Monday, Aug 28, 2017
First, I want to welcome our new and returning social work students. In addition to welcoming our largest class ever, we are welcoming 10 new full-time faculty members and one staff member.
Welcome to the fall semester and a new academic year. This year we celebrate our 50th anniversary and each of you are here at an historic time for our school. I’m excited about the upcoming year and look forward to opportunities to re-connect with alumni and interacting with faculty, staff and students.
However, I would be remiss, if I did not share with you my thoughts on the recent events that took place in Charlottesville, Virginia.
As social workers, more than any other profession, we recognize the importance and strength of diversity and inclusion. We understand the importance of standing up against hatred and bigotry.
I know many of you are rightfully upset about the incidents in Charlottesville, Virginia and about other similar events happening in our country. Racism, discrimination, white nationalism, neo-Nazism, violence and hate in any form is unacceptable behavior and must be immediately and strongly denounced.
When confronted with this evil and disturbing ideology, silence is not the answer.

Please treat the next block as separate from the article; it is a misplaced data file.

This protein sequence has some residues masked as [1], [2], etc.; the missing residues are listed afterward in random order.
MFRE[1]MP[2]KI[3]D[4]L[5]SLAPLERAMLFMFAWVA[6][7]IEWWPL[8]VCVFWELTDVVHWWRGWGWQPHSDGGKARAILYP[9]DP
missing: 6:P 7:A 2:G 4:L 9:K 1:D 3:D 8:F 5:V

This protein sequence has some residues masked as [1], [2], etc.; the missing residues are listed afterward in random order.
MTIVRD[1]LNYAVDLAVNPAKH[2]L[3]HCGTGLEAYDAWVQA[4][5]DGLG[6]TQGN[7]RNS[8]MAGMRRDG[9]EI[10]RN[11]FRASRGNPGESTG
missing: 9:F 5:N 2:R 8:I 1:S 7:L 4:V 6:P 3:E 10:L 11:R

We should all be reminded of the following often quoted statement from Martin Niemöller:
First they came for the Socialists, and I did not speak out—
Because I was not a Socialist.
Then they came for the Trade Unionists, and I did not speak out—
Because I was not a Trade Unionist.
Then they came for the Jews, and I did not speak out—
Because I was not a Jew.
Then they came for me—and there was no one left to speak for me.
Niemöller, a protestant German pastor, believed through silence in the persecution and murder of millions of Jews during World War II, he and others were in effect complicit in the crimes committed by Nazi Germany.
I expect all of you to continue to uphold the core values and ethical principles and standards of the social work profession. As I stated following last year’s presidential election, our school and classrooms must always be a learning environment that supports open dialogue, reflection, personal development and professional growth.
Our classrooms should be where we engage in thoughtful inquiry, scholarly research and respectful debate. Therefore, I expect everyone to be respectful of the thoughts and feelings of others.
We will continue to be a place of tolerance and hope, promoting respect and acceptance for all people, regardless of race, religion, ethnicity, age, nationality or sexual orientation.
We take immense pride in the diversity of our students and consider it to be one of our greatest strengths. As a school of social work, we remain committed to maintaining a culture of acceptance, compassion and mutual respect.
We are at our best when we come together committed to advocating for social justice, helping the marginalized and disadvantaged and protecting those threatened.
I look forward to working with all of you this year to further our mission of developing students who are life-long learners and leaders dedicated to challenging the present and enriching the future for everyone.
Scott D. Ryan
Dean and Jenkins Garrett Professor
School of Social Work
The University of Texas at Arlington